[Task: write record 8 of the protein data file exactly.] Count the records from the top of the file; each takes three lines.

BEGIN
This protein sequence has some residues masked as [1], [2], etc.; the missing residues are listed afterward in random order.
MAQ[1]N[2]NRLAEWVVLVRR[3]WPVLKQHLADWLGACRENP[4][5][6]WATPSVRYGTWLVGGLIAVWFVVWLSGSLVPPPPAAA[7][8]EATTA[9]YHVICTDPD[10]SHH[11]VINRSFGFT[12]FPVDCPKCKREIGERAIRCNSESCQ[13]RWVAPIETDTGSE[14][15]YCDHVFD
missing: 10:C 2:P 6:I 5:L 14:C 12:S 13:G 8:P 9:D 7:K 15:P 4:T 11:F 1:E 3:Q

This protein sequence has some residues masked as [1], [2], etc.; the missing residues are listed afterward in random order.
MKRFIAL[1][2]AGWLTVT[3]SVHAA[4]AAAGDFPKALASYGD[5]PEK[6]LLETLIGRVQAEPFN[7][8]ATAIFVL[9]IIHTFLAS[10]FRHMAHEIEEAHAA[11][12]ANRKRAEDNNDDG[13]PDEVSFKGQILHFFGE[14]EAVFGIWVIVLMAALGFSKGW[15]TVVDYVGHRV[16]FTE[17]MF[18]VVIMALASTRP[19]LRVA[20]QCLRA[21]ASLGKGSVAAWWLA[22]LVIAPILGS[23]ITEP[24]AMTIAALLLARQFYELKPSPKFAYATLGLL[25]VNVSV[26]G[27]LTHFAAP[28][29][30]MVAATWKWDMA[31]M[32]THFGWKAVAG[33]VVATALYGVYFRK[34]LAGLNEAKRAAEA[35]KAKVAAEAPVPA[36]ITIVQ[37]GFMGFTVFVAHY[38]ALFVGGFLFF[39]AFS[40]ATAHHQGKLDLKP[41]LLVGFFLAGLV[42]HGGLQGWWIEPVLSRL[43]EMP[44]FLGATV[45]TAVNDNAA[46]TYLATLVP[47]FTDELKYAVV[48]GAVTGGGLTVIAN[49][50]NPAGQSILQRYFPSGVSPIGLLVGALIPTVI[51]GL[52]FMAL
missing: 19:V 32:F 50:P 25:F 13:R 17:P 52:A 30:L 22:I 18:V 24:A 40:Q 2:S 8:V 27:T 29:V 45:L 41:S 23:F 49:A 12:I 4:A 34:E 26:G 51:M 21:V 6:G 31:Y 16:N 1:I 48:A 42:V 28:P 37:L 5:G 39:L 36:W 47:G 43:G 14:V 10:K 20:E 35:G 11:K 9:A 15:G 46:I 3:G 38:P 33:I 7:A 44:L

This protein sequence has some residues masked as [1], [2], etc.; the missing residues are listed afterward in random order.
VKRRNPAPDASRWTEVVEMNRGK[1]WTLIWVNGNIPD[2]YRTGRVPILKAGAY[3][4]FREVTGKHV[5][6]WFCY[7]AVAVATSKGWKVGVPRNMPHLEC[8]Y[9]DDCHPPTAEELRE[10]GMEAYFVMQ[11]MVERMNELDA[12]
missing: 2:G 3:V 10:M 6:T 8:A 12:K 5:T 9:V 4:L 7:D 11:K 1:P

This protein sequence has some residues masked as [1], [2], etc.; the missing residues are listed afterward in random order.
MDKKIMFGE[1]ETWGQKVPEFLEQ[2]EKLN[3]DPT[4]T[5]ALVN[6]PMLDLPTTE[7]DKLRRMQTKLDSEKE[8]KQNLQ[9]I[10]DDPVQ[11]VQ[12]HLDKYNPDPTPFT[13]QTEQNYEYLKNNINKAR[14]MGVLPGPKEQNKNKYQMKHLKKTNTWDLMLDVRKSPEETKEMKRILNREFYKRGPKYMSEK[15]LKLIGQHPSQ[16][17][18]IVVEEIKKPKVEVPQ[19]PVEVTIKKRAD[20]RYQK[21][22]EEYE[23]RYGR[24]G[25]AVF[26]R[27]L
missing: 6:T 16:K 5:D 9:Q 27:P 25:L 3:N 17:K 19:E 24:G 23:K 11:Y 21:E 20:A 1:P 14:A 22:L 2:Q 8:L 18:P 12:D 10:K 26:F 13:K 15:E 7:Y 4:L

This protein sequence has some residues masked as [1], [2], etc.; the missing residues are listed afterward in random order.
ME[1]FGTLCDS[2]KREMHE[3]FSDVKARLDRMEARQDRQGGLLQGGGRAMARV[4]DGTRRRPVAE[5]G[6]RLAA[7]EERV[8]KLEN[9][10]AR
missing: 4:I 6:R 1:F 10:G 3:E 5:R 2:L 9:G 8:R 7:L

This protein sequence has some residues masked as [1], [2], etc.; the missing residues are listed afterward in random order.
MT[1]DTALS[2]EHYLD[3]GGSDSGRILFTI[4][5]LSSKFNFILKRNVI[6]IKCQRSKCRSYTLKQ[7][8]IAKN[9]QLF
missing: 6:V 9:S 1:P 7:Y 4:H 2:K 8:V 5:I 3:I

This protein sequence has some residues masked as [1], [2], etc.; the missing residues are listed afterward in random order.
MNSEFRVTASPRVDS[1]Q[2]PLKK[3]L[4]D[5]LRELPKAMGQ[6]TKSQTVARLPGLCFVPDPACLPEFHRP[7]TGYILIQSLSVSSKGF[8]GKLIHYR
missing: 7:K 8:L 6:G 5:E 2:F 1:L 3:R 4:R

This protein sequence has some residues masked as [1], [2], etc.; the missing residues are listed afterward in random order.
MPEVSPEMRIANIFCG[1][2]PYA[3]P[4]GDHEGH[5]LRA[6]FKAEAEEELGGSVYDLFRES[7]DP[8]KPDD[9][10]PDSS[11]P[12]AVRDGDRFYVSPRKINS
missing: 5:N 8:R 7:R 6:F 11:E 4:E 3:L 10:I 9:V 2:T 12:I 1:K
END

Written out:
This protein sequence has some residues masked as [1], [2], etc.; the missing residues are listed afterward in random order.
MPEVSPEMRIANIFCG[1][2]PYA[3]P[4]GDHEGH[5]LRA[6]FKAEAEEELGGSVYDLFRES[7]DP[8]KPDD[9][10]PDSS[11]P[12]AVRDGDRFYVSPRKINS
missing: 5:N 8:R 7:R 6:F 11:E 4:E 3:L 10:I 9:V 2:T 12:I 1:K